In my last post, I introduced Pat and Sue, a wonderful couple who take Arctic sailors under their wing. Seth and I had talked (with each other) about rowing our dinghy up the Snake River that empties into Nome’s harbor, but on our very first full day, Pat and Sue took us up it in their motorboat for a fishing expedition!
So we not only got to see a whole lot more of the river and the country than we would have in our rowboat, but we had excellent company and a better chance of catching a salmon for dinner (with four people fishing instead of two).
As we started up river, Sue mentioned the local musk-oxen. They’re one of the Arctic creatures Seth and I had really wanted to see on this voyage: a shaggy beast that survived the last ice age and that looks like a kind of Arctic highland cow, despite the fact that its closest living relative is a Himalayan antelope! They’re called musk-oxen because of the musky smell that the males emit during the rut. Their range used to be fairly wide, but the Alaskan population was wiped out in the late 19th/early 20th centuries. They were reintroduced to a few places in Alaska fairly soon thereafter, including Nunivak Island in 1935 and the Seward Peninsula (Nome area) in the 1970s.
Sue said that the airport (we were speeding past it in the motorboat) often has trouble with musk-oxen ambling onto the runway! Just as she was telling us this, we came around a corner and there was a whole herd of them! Males, females, and babies! Pat immediately shut off the engine so we could drift and watch them. Despite their size, their movements seemed graceful thanks to the long swaying guard hairs.
Then we continued up river to get down to the real business of the day: fishing! We were fishing for pink salmon, and whenever we saw a school of them, we’d stop and start casting. Seth taught me to cast for the second time (first time was last year, but I’d forgotten) because – and I realize this isn’t normal – the only fishing I’d really ever done was deep-sea: we often trailed lines on our circumnavigation and we’d caught a few tuna, mahi-mahi, and wahoo. All of us tried hard, but only Pat and Seth hooked anything and only Pat actually landed his salmon. Happily it was a nice big one!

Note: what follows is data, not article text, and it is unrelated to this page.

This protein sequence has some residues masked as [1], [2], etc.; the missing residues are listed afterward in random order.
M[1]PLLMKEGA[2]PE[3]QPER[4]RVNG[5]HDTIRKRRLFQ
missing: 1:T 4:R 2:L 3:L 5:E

Everywhere we stopped, I noticed the beautiful wildflowers, the birds -including a raven’s nest! – and the enormous moose and bear tracks.
On our way back down the river, we stopped at a point where a small hill rises from the river. Sue stayed with the boat and kept fishing, while Pat, Seth, and I walked up it and got some nice views over the country. We also saw a flock of Sandhill cranes! Very exciting – one on any birder’s list!
Back on the dock that evening, we asked the sailors of the Dutch boat Necton over for drinks on Celeste, which then turned into potluck dinner aboard Necton. They were on the final leg of their amazing multi-year voyage from the Netherlands and back (not all the way around the world, but maybe even more creative and interesting!): Holland – Mediterranean – Canary Islands – Brazil – Argentina – the Antarctic Peninsula – Chilean channels – South Pacific – Australia – Indonesia – Japan – Aleutian Islands – Nome. They were headed over the top of Canada and then down Greenland and across the Atlantic for Holland. (Story spoiler: they made it!) We got a tour of the boat, which was even larger than we’d expected with two levels – staterooms (bedrooms) below and dining/navigation area above. And we got to see a lot of their gorgeous photos of the many beautiful places they’d been! Really nice people – fun to get to know them a bit.
Again, it was after midnight, with the sun still shining bright, when we went to bed. Another great day!